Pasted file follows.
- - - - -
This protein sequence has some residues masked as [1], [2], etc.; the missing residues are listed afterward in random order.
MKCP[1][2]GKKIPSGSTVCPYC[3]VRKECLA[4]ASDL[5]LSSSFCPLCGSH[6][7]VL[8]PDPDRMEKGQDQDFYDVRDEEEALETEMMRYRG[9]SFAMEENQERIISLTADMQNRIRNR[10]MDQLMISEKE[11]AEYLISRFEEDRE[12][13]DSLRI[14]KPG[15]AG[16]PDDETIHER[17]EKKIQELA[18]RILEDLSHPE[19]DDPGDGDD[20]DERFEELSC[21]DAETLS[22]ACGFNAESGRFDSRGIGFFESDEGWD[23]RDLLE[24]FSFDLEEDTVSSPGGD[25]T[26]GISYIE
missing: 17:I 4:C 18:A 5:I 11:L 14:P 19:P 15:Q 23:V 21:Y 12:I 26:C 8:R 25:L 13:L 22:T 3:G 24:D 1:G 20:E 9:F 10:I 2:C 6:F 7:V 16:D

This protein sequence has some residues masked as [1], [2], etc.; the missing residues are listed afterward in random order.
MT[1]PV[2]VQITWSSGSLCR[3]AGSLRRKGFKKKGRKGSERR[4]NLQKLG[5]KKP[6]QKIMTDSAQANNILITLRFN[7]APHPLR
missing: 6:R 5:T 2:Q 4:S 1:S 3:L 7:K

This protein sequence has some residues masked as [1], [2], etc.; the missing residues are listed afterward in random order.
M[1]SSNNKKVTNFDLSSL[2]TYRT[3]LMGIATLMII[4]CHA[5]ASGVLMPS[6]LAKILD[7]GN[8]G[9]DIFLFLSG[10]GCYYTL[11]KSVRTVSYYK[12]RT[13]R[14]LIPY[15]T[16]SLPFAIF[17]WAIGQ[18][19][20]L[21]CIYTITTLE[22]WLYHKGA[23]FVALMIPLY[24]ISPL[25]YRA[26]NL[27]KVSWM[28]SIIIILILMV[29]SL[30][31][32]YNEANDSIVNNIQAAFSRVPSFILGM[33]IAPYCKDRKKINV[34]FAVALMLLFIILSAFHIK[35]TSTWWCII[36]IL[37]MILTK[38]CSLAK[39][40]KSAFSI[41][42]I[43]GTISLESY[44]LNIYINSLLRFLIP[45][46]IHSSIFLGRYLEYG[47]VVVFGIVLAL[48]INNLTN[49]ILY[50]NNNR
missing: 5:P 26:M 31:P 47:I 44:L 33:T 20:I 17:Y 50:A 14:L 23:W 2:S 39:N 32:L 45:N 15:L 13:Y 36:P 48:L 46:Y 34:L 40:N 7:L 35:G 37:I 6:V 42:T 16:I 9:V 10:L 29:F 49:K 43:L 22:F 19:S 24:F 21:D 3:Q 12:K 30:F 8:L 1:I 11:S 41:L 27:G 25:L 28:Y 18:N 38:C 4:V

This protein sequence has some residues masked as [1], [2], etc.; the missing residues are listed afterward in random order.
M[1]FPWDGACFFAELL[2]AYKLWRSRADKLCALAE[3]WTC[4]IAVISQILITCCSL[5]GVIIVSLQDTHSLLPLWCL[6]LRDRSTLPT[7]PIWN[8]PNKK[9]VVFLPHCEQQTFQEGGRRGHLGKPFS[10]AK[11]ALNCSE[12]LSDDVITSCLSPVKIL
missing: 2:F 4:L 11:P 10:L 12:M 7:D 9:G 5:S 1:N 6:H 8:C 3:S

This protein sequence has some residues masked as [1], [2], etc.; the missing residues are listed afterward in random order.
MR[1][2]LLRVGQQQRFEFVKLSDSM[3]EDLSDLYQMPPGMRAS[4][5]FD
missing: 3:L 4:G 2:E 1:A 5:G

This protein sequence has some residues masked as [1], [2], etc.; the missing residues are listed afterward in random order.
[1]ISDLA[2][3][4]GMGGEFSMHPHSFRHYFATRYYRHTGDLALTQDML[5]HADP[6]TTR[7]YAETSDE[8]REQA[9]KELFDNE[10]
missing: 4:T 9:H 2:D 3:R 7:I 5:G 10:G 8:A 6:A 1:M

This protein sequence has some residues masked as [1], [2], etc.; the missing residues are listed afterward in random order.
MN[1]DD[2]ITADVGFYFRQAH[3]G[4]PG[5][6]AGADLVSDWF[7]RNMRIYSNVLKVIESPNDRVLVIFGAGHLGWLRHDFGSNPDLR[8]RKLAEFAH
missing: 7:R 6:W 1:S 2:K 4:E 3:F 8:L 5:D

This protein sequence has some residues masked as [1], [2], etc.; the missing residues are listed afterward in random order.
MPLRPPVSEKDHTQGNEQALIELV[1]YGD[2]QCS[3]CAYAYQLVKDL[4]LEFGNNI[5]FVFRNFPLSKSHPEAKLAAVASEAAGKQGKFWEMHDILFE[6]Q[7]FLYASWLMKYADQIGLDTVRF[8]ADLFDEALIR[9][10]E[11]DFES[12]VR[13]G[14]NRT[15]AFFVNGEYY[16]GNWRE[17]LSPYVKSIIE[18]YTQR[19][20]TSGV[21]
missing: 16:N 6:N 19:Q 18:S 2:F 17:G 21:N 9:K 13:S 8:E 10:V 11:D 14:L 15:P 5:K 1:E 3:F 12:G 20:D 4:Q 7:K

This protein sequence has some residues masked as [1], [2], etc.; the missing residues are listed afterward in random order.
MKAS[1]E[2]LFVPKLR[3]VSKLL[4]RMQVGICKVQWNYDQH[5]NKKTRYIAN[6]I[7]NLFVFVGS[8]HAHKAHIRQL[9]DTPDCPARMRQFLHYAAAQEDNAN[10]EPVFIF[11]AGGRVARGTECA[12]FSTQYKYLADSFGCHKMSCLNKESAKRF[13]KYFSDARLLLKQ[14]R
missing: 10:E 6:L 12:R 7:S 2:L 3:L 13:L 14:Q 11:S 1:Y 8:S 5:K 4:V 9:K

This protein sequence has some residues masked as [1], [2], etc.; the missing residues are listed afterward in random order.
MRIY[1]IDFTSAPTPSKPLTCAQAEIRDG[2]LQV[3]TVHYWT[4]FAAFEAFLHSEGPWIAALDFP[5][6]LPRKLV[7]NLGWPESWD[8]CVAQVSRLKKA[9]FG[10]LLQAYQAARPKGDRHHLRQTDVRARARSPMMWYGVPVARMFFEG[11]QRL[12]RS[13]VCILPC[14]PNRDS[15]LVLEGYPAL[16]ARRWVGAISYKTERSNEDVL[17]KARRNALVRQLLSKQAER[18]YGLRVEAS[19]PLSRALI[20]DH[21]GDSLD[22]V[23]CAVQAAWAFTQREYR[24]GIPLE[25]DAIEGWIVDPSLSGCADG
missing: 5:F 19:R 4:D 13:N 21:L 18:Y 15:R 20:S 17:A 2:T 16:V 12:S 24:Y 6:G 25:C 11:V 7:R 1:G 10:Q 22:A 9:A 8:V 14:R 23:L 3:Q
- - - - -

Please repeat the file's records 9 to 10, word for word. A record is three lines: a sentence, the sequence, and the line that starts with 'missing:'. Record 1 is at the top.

This protein sequence has some residues masked as [1], [2], etc.; the missing residues are listed afterward in random order.
MKAS[1]E[2]LFVPKLR[3]VSKLL[4]RMQVGICKVQWNYDQH[5]NKKTRYIAN[6]I[7]NLFVFVGS[8]HAHKAHIRQL[9]DTPDCPARMRQFLHYAAAQEDNAN[10]EPVFIF[11]AGGRVARGTECA[12]FSTQYKYLADSFGCHKMSCLNKESAKRF[13]KYFSDARLLLKQ[14]R
missing: 10:E 6:L 12:R 7:S 2:L 3:L 13:L 14:Q 11:S 1:Y 8:S 5:K 4:V 9:K

This protein sequence has some residues masked as [1], [2], etc.; the missing residues are listed afterward in random order.
MRIY[1]IDFTSAPTPSKPLTCAQAEIRDG[2]LQV[3]TVHYWT[4]FAAFEAFLHSEGPWIAALDFP[5][6]LPRKLV[7]NLGWPESWD[8]CVAQVSRLKKA[9]FG[10]LLQAYQAARPKGDRHHLRQTDVRARARSPMMWYGVPVARMFFEG[11]QRL[12]RS[13]VCILPC[14]PNRDS[15]LVLEGYPAL[16]ARRWVGAISYKTERSNEDVL[17]KARRNALVRQLLSKQAER[18]YGLRVEAS[19]PLSRALI[20]DH[21]GDSLD[22]V[23]CAVQAAWAFTQREYR[24]GIPLE[25]DAIEGWIVDPSLSGCADG
missing: 5:F 19:R 4:D 13:N 21:L 18:Y 15:R 20:S 17:A 2:T 16:V 12:S 24:Y 6:G 25:C 11:V 7:R 1:G 10:Q 22:A 9:A 8:V 14:R 23:L 3:Q